‘Blackhunts’ after church picnics had been a monstrous distortion of the Lamb of God. The reference to the Jews brings to mind that moving testament Terezín Requiem by Josef Bor which was a retelling of the bizarre circumstances where Jewish musicians, inmates of Theresienstadt concentration camp, had performed Verdi’s Requiem for the Nazi High Command. In that slim volume, Bor related the reason why Rafael Schächter, the person who orchestrated and conducted the performance, had chosen Verdi’s Requiem as the piece; for it had surely been a very odd decision for a Jewish group to perform a Christian work to an anti-Semitic audience. Bor wrote of Schächter’s decision:

Today a man can imagine the torments of the damned better than Dante ever could, and a Jew writhing in the talons of the Nazis knows hell in all its horror, here among the living. Moreover, the Requiem he would study here must not be a Christian requiem; that would not help or strengthen anyone in this place. It must be a new, a different kind of requiem, with a fanatical faith in historical justice here in this world. Only such a requiem could they sing here in a concentration camp; only such music would prisoners comprehend, Jews, Christians and unbelievers alike. He would perform for them a requiem that had never yet been heard. [7]

A requiem that ‘had never yet been heard’ gives new focus to the significance of its lines:

Agnus dei, qui tollis peccata mundi, dona eis requiem

Lamb of God, who forgives the sins of the world, grant them rest.

The idea of that theme ‘never yet been heard’ invites a new interrogation of forgiveness and rest offered by the Lamb of God; an interrogation that understands there is no room here for easy emotions, if there is to be the possibility of redemption, of hope. In 2019, there was another such interrogation of these words. This time it was at the premiere of Eumerella, a choral piece by the Aboriginal composer and singer, Deborah Cheetham. In this work it was Benjamin Britten’s War Requiem which was the focus. The words of her piece about the Agnus Dei and the requiem, or rest, which may come from it required a confronting reinterpretation. They were spoken in the Gunditjmara language: [8]

ngalam meen-ngeeye nhoomapee yoondapoora-na-yoota tyookooyong-ee, moongay wata moorroop-tyeen tamboora toota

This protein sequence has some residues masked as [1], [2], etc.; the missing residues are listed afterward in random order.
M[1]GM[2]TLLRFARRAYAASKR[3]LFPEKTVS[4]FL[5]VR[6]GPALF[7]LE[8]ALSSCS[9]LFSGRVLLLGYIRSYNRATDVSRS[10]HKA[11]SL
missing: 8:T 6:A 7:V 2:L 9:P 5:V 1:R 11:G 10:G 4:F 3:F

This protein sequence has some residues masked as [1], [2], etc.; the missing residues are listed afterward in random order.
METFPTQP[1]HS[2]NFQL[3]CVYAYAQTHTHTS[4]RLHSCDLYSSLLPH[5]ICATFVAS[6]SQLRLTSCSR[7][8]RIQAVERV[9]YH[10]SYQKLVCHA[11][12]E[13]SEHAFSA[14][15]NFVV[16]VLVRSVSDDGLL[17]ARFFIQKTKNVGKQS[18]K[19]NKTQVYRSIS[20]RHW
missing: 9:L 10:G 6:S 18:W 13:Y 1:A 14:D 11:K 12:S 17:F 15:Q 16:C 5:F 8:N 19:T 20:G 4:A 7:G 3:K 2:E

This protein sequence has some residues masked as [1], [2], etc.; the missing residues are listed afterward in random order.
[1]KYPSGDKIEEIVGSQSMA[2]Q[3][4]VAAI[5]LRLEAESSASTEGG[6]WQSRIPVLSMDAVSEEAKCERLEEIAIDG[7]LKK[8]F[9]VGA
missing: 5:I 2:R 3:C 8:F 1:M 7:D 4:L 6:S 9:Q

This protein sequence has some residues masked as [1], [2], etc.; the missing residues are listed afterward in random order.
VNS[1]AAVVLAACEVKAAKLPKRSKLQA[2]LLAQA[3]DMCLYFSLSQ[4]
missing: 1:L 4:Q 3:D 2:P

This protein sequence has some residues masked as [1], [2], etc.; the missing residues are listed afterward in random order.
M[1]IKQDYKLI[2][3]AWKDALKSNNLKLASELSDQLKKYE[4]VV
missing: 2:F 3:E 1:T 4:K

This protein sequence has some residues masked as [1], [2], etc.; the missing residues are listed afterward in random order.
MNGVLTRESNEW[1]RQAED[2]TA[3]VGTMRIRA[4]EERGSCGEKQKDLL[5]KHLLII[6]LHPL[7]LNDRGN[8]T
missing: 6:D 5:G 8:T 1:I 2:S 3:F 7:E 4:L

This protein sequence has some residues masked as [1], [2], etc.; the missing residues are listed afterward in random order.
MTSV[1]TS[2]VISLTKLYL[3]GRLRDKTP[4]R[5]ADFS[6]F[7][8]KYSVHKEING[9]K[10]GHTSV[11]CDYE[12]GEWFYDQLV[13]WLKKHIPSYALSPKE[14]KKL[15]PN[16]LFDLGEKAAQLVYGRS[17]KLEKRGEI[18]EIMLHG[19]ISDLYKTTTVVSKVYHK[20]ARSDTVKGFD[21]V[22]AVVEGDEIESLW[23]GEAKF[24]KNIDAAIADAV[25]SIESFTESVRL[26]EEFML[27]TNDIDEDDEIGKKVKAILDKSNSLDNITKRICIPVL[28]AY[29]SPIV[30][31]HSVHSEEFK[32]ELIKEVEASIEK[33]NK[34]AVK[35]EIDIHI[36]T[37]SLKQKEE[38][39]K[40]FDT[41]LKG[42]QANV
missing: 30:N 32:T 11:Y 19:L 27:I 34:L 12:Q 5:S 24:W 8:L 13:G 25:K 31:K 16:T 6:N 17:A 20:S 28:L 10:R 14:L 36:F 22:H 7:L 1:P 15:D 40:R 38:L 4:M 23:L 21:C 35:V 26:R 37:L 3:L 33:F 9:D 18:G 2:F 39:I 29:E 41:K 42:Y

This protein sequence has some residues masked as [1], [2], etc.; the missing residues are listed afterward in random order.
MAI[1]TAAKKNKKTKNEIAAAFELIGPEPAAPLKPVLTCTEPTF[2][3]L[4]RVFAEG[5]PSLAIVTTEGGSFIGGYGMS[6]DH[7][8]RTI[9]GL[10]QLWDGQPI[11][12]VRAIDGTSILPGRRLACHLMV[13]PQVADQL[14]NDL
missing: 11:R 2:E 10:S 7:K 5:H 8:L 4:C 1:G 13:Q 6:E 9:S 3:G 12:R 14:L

This was not a literal translation of ‘Lamb of God, who forgives the sins of the world, grant them rest’ instead they translate as:

Our ancestors, who were sacrificed for the lambs, may their spirits find rest.

Deborah Cheetham’s work focussed on the Eumerella Wars of 1834-44 when 6,500 Aboriginals and 80 settlers died in a conflict where first nation people tried to resist expropriation of their land in the area between Port Fairy and Portland. The settlers moved their lambs in after they had killed many of the original inhabitants. Deborah Cheetham entitled her work Eumerella: a war requiem for peace and in doing so wanted it not to be a dirge but a siren of hope; but a hope only possible through truth-telling and redemption. ‘What I am trying to move us towards in Australia is understanding’ she has written.

NAIDOC itself should be considered a requiem which seeks redemption and reconciliation. William Cooper called for churches to take the initiative in achieving this. Are we prepared to take up the challenge?

[1] NAIDOC: Morning services 3/07/16 and Evensong 15/11/20; and Reconciliation: Morning services 25/05/14 and Evensong 29/11/20

[2] Cited in www.deaconessministries.org.au/news/william-cooper

[3] Op.cit.

[4] The Advertiser, 9 July 2021, p12.

[5] C G Teichelmann & C W Schurmann, 1840, p72

[6] https://www.commongrace.org.au/william_cooper

[7] J Bor, The Terezín Requiem, Alfred A Knopf, NY, 1963, pp 13-14

[8] Cries from the past inspire Deborah Cheetham’s requiem for the lost (smh.com.au) May 24 2019